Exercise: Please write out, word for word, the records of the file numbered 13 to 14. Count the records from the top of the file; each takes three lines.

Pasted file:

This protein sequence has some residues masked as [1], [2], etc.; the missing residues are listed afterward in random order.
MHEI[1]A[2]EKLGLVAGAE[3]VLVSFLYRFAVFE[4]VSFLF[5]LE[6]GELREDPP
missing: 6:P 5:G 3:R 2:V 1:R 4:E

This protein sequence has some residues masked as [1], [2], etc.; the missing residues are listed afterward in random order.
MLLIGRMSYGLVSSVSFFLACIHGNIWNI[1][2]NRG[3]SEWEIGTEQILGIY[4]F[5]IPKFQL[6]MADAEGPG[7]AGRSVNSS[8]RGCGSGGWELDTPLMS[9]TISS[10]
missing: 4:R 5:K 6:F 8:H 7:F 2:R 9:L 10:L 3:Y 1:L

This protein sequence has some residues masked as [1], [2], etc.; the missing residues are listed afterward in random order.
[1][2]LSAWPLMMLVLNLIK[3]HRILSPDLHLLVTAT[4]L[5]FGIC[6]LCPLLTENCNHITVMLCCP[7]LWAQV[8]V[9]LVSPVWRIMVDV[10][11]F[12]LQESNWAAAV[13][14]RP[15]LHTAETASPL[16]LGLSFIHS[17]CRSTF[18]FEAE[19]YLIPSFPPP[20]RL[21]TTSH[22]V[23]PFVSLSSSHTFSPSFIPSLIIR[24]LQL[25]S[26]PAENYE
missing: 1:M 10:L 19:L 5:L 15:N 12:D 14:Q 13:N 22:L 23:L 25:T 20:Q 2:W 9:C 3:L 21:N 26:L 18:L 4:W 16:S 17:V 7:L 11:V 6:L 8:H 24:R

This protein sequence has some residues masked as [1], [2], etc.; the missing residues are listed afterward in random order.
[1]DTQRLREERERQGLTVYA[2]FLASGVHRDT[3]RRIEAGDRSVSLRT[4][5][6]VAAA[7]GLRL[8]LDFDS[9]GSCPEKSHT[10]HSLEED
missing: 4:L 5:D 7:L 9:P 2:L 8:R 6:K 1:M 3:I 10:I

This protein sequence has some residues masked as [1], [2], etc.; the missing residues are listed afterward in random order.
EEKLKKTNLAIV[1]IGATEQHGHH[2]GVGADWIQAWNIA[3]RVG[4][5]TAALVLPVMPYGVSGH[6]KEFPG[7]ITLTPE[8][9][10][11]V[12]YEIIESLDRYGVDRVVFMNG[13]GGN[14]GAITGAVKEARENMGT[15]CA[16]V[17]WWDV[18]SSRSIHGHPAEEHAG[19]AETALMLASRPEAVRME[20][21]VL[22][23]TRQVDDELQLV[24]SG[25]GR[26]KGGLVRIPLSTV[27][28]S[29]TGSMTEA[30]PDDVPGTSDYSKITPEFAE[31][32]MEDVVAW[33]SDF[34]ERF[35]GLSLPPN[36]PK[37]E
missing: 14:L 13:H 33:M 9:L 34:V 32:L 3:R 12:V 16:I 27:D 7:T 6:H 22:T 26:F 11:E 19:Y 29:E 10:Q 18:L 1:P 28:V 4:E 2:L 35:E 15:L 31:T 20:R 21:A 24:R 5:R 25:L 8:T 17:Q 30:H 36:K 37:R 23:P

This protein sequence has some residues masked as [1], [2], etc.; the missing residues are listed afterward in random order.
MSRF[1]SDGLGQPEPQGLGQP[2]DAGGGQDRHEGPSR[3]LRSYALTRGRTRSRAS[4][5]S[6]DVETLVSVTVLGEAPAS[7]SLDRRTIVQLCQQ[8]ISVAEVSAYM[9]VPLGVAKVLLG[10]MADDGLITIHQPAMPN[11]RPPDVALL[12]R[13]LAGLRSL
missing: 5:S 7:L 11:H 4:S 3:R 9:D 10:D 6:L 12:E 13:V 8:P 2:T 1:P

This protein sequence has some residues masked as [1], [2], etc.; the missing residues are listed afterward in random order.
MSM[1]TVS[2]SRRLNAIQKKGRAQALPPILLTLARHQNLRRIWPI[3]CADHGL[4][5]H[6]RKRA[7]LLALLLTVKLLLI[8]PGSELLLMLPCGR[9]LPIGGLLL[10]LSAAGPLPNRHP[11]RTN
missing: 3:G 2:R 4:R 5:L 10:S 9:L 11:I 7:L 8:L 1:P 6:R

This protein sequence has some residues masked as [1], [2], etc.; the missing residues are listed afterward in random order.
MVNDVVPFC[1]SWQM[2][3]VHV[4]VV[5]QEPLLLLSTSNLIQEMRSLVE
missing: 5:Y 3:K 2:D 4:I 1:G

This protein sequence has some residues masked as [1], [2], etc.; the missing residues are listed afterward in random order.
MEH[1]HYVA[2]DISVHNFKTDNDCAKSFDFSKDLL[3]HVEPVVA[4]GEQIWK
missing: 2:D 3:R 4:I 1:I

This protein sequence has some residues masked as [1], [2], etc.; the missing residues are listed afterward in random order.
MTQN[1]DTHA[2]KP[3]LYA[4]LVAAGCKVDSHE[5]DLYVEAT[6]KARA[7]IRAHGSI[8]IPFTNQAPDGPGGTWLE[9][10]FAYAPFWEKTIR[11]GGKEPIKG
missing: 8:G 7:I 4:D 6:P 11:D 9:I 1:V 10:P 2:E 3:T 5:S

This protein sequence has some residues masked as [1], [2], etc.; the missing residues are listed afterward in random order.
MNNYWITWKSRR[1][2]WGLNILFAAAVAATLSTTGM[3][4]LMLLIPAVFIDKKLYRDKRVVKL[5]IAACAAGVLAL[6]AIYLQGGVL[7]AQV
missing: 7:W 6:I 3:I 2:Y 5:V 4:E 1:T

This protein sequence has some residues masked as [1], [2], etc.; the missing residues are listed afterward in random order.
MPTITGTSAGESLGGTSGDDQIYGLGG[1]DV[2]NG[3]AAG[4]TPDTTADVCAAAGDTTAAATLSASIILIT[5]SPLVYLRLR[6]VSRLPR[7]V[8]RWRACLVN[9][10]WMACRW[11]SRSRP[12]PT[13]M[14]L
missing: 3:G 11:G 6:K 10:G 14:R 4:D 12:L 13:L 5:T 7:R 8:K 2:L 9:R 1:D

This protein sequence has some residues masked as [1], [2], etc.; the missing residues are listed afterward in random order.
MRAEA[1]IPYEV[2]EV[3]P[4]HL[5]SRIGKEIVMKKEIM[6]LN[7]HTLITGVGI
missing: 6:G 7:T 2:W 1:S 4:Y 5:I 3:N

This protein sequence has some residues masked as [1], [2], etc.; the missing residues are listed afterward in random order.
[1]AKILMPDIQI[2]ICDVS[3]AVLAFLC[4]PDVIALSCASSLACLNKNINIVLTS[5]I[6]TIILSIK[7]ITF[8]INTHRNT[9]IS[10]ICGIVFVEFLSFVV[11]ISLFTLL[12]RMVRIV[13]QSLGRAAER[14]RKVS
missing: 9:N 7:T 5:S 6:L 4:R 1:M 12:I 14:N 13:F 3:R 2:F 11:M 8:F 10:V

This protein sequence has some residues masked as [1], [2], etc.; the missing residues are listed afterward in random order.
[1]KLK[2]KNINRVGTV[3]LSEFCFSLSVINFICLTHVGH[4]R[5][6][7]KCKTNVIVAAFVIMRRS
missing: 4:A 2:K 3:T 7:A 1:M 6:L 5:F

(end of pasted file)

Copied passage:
This protein sequence has some residues masked as [1], [2], etc.; the missing residues are listed afterward in random order.
MRAEA[1]IPYEV[2]EV[3]P[4]HL[5]SRIGKEIVMKKEIM[6]LN[7]HTLITGVGI
missing: 6:G 7:T 2:W 1:S 4:Y 5:I 3:N

This protein sequence has some residues masked as [1], [2], etc.; the missing residues are listed afterward in random order.
[1]AKILMPDIQI[2]ICDVS[3]AVLAFLC[4]PDVIALSCASSLACLNKNINIVLTS[5]I[6]TIILSIK[7]ITF[8]INTHRNT[9]IS[10]ICGIVFVEFLSFVV[11]ISLFTLL[12]RMVRIV[13]QSLGRAAER[14]RKVS
missing: 9:N 7:T 5:S 6:L 4:R 1:M 12:I 14:N 13:F 3:R 2:F 11:M 8:F 10:V